NEWS MEDIA UPDATE · VIRGINIA · Freedom of Information · April 9, 2007
Access to concealed gun permit information cut off
April 9, 2007 · The Virginia State Police will no longer provide the names and addresses of residents allowed to carry concealed handguns after the attorney general issued an opinion saying release of the information is discretionary.
Attorney General Robert F. McDonnell said any list of individuals permitted to carry concealed handguns might include crime victims and witnesses, and, thus, could be considered exempt from release under Virginia’s open records law. McDonnell also said releasing the information to the public is at odds with the law enforcement investigatory purpose for creating the list.
Frosty Landon, executive director of the Virginia Coalition for Open Government, disagreed with the ruling, saying it overturned the presumptions set in Virginia law that government information is open and that exceptions should be construed narrowly.
“The ruling, if it were to stand, would do great harm to the state access law philosophy,” Landon said. “The default is for openness broadly construed and any exemption is to be narrowly construed.”
The Roanoke Times sparked a debate over the permit list last month when it posted on its Web site the list it received pursuant to an open records request. Public outcry led the paper to pull the information off its Web site the next day.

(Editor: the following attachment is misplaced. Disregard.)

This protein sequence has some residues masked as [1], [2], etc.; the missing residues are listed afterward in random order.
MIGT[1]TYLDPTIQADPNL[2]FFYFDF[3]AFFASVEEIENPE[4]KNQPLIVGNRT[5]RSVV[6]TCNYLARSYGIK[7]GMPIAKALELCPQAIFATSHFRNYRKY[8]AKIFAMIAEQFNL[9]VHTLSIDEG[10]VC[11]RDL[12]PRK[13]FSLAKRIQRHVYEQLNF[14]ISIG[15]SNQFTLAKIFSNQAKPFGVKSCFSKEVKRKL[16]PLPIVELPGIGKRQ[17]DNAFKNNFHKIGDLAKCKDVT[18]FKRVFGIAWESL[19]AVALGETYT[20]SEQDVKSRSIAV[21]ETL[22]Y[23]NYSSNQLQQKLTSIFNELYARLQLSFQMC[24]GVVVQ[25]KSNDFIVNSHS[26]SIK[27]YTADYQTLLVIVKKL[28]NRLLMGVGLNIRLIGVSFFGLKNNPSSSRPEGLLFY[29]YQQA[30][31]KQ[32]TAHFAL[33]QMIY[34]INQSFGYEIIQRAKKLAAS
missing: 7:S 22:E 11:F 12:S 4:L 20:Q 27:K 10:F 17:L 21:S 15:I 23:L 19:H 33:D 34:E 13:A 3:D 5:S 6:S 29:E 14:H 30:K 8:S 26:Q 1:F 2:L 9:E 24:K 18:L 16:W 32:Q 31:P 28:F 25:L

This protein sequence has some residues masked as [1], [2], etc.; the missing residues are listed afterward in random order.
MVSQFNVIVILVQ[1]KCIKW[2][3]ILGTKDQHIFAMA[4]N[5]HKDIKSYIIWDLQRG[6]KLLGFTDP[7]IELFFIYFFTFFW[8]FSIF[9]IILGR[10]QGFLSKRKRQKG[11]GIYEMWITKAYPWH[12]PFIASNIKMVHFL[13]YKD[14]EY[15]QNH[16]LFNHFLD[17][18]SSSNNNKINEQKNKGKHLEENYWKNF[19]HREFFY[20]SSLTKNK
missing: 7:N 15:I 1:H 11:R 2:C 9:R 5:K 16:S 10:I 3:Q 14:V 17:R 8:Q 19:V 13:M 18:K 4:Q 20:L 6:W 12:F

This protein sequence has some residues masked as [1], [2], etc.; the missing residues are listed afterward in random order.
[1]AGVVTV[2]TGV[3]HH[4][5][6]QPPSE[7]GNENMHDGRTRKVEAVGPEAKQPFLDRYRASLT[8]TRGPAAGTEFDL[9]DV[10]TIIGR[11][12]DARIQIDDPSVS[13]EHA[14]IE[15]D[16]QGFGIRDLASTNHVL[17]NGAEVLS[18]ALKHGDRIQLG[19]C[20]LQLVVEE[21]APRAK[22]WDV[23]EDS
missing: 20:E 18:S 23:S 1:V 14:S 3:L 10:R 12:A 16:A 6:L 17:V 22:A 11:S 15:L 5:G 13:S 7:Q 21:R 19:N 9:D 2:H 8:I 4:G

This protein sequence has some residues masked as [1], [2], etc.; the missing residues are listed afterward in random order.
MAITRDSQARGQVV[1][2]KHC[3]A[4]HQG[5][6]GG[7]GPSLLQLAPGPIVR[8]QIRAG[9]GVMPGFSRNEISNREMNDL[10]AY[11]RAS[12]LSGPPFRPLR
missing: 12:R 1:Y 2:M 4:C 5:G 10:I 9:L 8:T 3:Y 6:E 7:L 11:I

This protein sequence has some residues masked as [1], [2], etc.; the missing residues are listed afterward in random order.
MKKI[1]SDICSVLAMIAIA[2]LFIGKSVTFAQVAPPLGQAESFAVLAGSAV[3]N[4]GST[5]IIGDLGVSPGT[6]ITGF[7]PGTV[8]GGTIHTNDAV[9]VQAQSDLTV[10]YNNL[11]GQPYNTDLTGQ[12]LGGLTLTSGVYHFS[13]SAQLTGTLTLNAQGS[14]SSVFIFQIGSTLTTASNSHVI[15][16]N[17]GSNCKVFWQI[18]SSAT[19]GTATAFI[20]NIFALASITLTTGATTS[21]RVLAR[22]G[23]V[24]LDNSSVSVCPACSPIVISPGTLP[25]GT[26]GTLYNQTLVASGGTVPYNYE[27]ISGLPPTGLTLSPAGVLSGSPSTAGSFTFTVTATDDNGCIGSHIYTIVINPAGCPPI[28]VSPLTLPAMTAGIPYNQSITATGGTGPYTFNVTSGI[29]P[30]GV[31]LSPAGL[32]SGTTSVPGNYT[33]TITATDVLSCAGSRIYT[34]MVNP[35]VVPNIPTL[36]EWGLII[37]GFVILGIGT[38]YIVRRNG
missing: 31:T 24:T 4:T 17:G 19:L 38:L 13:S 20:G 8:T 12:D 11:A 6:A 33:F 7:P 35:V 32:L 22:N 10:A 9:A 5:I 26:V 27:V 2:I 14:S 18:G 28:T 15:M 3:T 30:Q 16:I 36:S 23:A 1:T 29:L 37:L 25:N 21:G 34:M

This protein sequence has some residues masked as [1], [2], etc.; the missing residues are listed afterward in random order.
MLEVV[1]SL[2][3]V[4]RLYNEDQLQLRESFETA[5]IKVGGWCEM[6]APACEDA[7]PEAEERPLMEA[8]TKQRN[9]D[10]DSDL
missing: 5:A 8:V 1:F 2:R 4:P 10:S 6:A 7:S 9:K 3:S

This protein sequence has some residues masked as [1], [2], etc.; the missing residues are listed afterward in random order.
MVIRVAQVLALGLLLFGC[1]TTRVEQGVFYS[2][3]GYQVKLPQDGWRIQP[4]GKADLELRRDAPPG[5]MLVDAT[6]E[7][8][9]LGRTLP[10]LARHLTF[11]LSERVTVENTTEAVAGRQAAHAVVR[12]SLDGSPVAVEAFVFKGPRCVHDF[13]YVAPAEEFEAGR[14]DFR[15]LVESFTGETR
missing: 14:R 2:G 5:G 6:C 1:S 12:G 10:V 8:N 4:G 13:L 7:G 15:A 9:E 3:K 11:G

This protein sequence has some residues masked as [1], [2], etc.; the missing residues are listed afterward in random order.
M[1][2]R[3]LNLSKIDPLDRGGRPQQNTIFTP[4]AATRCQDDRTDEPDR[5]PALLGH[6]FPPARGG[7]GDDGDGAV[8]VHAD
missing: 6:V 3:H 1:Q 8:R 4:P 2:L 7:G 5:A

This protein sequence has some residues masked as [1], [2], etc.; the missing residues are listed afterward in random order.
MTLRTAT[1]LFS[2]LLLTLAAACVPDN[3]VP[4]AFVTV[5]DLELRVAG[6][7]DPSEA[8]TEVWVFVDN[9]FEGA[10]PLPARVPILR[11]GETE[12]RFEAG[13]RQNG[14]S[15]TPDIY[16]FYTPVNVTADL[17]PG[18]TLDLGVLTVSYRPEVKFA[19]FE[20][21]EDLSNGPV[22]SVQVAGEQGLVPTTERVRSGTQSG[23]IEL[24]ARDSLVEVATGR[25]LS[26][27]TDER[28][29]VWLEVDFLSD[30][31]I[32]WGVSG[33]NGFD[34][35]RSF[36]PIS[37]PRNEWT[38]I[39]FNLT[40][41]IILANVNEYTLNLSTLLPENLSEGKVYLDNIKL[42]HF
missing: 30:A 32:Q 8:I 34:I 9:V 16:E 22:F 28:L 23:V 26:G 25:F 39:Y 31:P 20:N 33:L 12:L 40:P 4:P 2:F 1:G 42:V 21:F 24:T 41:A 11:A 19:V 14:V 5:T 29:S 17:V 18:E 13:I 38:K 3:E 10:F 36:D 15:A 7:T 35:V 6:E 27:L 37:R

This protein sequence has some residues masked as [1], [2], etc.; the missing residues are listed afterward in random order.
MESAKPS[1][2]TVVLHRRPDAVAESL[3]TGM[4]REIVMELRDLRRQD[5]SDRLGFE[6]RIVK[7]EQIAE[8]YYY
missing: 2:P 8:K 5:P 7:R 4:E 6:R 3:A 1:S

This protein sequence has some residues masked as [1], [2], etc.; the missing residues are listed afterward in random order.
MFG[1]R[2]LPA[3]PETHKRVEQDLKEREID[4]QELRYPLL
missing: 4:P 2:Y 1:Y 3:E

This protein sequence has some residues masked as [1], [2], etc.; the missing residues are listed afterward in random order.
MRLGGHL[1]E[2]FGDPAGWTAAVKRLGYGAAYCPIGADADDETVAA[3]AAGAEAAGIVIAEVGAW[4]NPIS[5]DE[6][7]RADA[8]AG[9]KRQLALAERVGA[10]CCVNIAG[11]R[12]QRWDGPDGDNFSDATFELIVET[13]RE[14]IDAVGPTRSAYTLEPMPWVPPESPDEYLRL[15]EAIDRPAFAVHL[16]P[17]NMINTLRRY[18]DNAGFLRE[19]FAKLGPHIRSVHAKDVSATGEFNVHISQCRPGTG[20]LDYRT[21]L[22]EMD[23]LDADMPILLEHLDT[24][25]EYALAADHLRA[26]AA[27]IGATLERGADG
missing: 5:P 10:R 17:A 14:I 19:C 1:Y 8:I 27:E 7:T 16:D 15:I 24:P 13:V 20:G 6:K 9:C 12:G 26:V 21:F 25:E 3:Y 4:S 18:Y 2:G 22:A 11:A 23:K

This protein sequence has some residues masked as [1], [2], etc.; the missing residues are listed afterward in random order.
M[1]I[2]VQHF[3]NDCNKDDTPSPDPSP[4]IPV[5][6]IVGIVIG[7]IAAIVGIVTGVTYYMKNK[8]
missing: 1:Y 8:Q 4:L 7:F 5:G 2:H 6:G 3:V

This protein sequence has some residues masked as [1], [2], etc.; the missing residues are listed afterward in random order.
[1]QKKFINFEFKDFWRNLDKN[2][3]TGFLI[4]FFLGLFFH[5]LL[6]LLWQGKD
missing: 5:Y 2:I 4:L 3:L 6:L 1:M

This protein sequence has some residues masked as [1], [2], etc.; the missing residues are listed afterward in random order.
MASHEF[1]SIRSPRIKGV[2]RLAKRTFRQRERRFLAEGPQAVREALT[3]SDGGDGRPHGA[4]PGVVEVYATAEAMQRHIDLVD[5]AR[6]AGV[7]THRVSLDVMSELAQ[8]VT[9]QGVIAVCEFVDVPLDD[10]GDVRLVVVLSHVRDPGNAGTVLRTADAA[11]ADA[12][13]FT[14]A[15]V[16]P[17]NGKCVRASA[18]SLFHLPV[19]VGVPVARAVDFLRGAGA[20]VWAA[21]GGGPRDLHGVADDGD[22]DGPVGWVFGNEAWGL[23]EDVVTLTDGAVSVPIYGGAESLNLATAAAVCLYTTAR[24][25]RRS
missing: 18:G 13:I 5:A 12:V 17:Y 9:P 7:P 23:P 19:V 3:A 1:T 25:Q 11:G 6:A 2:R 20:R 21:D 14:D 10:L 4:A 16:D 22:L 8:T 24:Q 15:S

The attorney general issued his opinion on Friday after a request for an advisory ruling by Dave Nutter, a member of the House of Delegates from Christiansburg. While the opinion is not binding on the state police, a spokeswoman told The Roanoke Times that it was treating the opinion as legal advice and cutting off public access to the information, which was subject to 17 Freedom of Information Act requests over the past two years.
Landon said lawmakers in their 2008 session will almost certainly take up how much information should be publicly available on people with concealed handgun permits. Pressure will come not just from the open government community, but also from pro-gun groups, which have used the permit information for recruiting and lobbying purposes.
A subcommittee of the Virginia Freedom of Information Advisory Council, a state agency with members that include open government advocates, has been studying the issue and is expected to provide options to the legislature, Landon said.
“We’re going to have to roll up our sleeves and see if there is any way to build consensus – short of shutting down this record entirely,” Landon said.
(Virginia Att’y Gen. Op. 07-027) — NW